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Faith In Action: Peace All Around Us, Workshop 10: Buddhism 2—Right Living

In "Building Bridges," a Tapestry of Faith program

Materials for Activity

  • Newsprint or drawing paper
  • Markers and other drawing utensils

Preparation for Activity

  • Talk to your congregation's religious educator and/or Facilities Manager to find out what changes to the workshop space would be acceptable.

Description of Activity

Participants plan changes in their meeting space to enhance its function, beauty, and peacefulness.

Ask youth if they are familiar with the children's book The Big Orange Splot by Daniel Pinkwater. Tell them that in that book, Mr. Plumbean does things to his house that his neighbors do not understand, and when they ask him about it, he says, "My house is me and I am it. My house is where I like to be, and it looks like all my dreams." Mr. Plumbean is behaving in a very Buddhist fashion! Making his house look "like all [his] dreams" is a way of practicing Right Absorption, by keeping his mind focused on the things he really wants to do and be.

Share with participants that Buddhists generally try to establish simple, beautiful, meaningful surroundings. This is purposeful: Clutter can detract from focus, and disorder pulls energy from worthy efforts. Beauty contributes to feelings of calm and peacefulness. Displaying items with special meaning to us can remind us of people we love or goals we are working toward.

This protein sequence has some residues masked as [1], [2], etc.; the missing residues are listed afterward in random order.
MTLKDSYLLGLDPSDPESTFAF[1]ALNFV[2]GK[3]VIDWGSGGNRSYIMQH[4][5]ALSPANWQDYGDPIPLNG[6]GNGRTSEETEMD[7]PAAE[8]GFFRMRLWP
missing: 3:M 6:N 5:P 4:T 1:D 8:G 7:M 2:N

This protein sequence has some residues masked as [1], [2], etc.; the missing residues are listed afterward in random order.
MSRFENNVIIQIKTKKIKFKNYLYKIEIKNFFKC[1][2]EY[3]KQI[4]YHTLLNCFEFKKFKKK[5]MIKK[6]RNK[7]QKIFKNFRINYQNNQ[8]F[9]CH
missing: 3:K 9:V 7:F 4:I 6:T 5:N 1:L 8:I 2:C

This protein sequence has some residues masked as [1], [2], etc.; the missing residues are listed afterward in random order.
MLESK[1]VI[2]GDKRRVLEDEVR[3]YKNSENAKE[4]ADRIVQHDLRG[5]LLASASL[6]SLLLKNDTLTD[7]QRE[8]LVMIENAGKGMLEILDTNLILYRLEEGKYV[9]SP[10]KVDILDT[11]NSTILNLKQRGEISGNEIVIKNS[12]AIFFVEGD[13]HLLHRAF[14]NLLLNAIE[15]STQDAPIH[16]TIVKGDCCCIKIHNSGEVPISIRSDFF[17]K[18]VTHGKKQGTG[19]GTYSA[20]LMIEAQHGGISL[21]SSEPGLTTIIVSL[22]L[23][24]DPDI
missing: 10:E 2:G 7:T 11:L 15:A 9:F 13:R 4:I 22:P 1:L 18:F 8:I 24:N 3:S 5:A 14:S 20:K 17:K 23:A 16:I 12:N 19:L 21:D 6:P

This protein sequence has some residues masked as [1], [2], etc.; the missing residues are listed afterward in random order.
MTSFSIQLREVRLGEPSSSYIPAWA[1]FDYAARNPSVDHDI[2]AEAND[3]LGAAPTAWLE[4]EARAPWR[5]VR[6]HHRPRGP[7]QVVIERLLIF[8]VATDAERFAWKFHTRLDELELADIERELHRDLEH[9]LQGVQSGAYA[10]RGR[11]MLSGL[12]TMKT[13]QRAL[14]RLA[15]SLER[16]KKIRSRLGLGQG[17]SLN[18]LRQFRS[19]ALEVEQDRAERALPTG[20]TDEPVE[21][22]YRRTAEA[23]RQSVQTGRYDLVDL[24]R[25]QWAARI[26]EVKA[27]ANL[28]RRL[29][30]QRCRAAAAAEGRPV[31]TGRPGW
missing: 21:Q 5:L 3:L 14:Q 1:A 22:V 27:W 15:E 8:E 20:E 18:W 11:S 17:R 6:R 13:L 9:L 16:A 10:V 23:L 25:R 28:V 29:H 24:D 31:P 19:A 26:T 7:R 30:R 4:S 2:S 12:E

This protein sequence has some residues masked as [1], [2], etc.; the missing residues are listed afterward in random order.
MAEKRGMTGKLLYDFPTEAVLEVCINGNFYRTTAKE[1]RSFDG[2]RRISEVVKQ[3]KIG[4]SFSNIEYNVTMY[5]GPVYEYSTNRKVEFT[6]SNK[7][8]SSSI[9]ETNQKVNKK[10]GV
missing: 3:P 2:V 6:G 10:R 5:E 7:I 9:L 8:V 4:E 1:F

Ask the youth:

  • If you could do anything you wanted with our workshop space, what would you do to make it lovely, peaceful, and forward-looking, while remaining functional?

Encourage them to dream big. Playful is fine! Colorful is fine! Point out that a space need not resemble a Zen garden to be peaceful. Ask:

  • Would you introduce draping fabrics?
  • Would you add objects that remind you of certain things—a chalice, a Buddha, a cross, or a nature altar?
  • Would you remove objects that are cluttering the space or that "say" something that doesn't belong in our faith home?
  • Would you rearrange the furniture?

Give youth a few minutes to sketch and describe their ideas on newsprint or drawing paper.

Ask a few volunteers to share their ideal visions for the space.

Ask the youth which ideas they would they like to try to implement. Are any ideas possible to implement right now? What plans do they wish to make? Offer what information you can on budget, timing, and coordination with the wider congregational community. Be encouraging and helpful. Even small changes can make a big difference in the feeling, functionality, and inspirational quality of a room.

Create a plan for what you and the youth can implement for the space within the next few weeks. Include the tasks which need to be done and who is responsible for each task. Plan how you will follow up and follow through.

Once the group has transformed their workshop space to the best of their ability, they may wish to help others in this way. If so, look for a site in the community that could use some sprucing up, such as a day care center or a shelter. Guide the youth to talk with supervisors and residents about what they want to absorb from their surroundings. Then, lead youth to help the site plan and implement a change.

Including All Participants

Make sure participants with mobility, visual, or other limitations have a meaningful role in the redesign of their meeting space. Make sure any location you will visit is accessible to all participants.

For more information contact web @ uua.org.

This work is made possible by the generosity of individual donors and congregations. Please consider making a donation today.

Last updated on Wednesday, October 26, 2011.

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